Koala, by Claire Saxby & Julie Vivas

In a high tree fork, a grey ball unfurls. Tall as a toddler, a dozy young koala sniffs at leaves. … Climb, little Koala,
it’s dinner time.

Following the adventures of one young koala as it becomes time for him to separate from his mother and find his own way in the world, Koala is a wonderful blend of narrative and fact. Koala must overcome hunger, predators, natural disasters, and even other koalas before, finally, he finds a new home where he can live safely.

Part of the wonderful nature Storybooks series, Koala uses narrative non-fiction to trace the life of a fictional koala, grounded in fact, and supported on each spread by additional facts. The text is lyrical, making it accessible and a joy to read, and the illustrations, by one of Australia’s best-loved illustrators, Julie Vivas, are superb.

A must have for Australian homes and classrooms, Koala is also sure to be enjoyed by overseas audiences.

Koala, by Claire Saxby & Julie Vivas
Walker Books, 2017
ISBN 978192512639

My Name is Lizzie Flynn, by Claire Saxby & Lizzy Newcomb

All I own in this world is my name: Lizzie Flynn. 
It’s all I take with me as we are hustled aboard the Rajah, a cargo of convict women.

Convict Lizzie Flynn is leaving London, bound for Van Diemen’s Land. All she owns is her name. When the women on the boat are given sewing materials to make a quilt, she is reluctant. She doesn’t know how to sew. But Molly encourages and teaches her, and soon Lizzie a part of the sewing group. By the time the boat reaches Australia, the women of the Rajah, have completed a beautiful quilt and Lizzie has new skills and new friends, though sadly her friend Molly has not survived the journey.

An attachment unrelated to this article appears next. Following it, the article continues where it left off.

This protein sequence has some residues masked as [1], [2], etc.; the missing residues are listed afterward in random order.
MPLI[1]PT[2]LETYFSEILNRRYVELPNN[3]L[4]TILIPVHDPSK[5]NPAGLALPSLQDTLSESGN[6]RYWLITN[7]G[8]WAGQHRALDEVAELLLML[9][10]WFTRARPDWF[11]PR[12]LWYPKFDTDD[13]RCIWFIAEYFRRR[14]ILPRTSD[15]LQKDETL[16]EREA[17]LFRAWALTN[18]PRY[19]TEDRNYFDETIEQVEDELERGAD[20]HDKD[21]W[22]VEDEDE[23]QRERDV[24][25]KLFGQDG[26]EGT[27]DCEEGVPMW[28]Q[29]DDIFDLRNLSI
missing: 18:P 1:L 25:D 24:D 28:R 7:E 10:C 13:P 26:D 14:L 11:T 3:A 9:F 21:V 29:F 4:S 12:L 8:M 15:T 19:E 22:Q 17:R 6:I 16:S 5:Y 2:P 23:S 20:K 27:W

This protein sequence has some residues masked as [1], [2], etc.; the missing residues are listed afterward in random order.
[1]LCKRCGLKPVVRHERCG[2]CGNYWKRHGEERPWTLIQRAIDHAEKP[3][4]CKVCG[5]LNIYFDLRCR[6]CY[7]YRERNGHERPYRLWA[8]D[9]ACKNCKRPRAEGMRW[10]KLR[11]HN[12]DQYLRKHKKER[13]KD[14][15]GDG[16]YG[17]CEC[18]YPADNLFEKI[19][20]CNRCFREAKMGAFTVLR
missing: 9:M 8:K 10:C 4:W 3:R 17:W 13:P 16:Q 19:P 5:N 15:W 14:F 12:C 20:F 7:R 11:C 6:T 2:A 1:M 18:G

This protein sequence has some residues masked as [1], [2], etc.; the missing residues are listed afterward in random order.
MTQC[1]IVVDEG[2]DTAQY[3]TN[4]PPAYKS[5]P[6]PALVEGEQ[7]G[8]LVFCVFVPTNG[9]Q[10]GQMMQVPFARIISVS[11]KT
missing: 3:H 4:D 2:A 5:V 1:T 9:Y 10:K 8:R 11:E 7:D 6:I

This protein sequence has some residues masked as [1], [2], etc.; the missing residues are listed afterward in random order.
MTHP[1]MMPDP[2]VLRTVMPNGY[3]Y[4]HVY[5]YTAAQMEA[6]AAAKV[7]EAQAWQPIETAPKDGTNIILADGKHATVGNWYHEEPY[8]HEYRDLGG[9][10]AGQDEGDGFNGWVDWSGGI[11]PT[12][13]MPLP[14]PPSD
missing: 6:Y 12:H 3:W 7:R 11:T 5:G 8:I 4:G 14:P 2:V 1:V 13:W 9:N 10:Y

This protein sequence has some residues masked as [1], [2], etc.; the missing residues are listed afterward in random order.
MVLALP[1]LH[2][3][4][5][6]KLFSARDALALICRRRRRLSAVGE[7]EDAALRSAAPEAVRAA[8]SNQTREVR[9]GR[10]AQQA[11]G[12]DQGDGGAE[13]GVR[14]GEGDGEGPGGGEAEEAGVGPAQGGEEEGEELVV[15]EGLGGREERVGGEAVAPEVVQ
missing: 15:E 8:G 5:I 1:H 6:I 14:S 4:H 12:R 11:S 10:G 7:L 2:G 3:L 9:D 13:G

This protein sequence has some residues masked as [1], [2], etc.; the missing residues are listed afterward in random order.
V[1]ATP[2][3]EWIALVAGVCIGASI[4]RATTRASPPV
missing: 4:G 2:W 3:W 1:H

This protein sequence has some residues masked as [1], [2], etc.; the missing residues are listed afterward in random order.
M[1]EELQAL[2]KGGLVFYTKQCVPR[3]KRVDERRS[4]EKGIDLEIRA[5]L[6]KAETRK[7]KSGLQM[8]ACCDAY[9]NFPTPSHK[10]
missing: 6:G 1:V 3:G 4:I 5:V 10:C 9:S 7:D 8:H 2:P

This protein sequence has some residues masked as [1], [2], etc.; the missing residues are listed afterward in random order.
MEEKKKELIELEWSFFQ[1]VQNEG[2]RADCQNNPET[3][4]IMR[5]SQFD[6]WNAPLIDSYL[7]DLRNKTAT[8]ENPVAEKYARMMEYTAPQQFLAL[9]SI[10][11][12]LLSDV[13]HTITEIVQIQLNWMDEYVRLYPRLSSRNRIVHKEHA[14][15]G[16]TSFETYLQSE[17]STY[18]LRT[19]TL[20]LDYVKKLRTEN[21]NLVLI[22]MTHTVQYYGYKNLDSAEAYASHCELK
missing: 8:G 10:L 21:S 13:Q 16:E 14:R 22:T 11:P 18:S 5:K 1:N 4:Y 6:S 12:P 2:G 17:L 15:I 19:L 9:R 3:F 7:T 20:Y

My Name is Lizzie Flynn: A Story of the Rajah Quilt is a beautiful historical picture book, fictionalising the story of the Rajah Quilt, made by convict women in 1841 and now housed in the National Gallery of Australia in Canberra.

Saxby has a skill for creative nonfiction, and her text manages to convey both the emotions of Lizzie and her fellow travellers, and the essence of the era of convict transportation. The acrylic illustrations again capture the mood, with the drab colours onboard the ship in contrast with the e blues of the seas and sky beyond. In the scenes of land a clever contrast is created by portraying England in grey tones as the women leave it behind and Van Diemen’s Land (Tasmania) with rolling green hills, and gently colourful houses suggesting a level of hope.

A beautiful book, suitable for school and home

My Name is Lizzie Flynn: A Story of the Rajah Quilt, by Claire Saxby & Lizzy Newcomb
Walker Books, 2015
ISBN

Available from good bookstores and online.

Meet the ANZACS, by Claire Saxby & Max Berry

ANZAC is the name given to the Australian and New Zealand troops who landed at Gallipoli in World War I. ANZAC is now a symbol of bravery and mateship. this is the story of how the ANZAC legend began.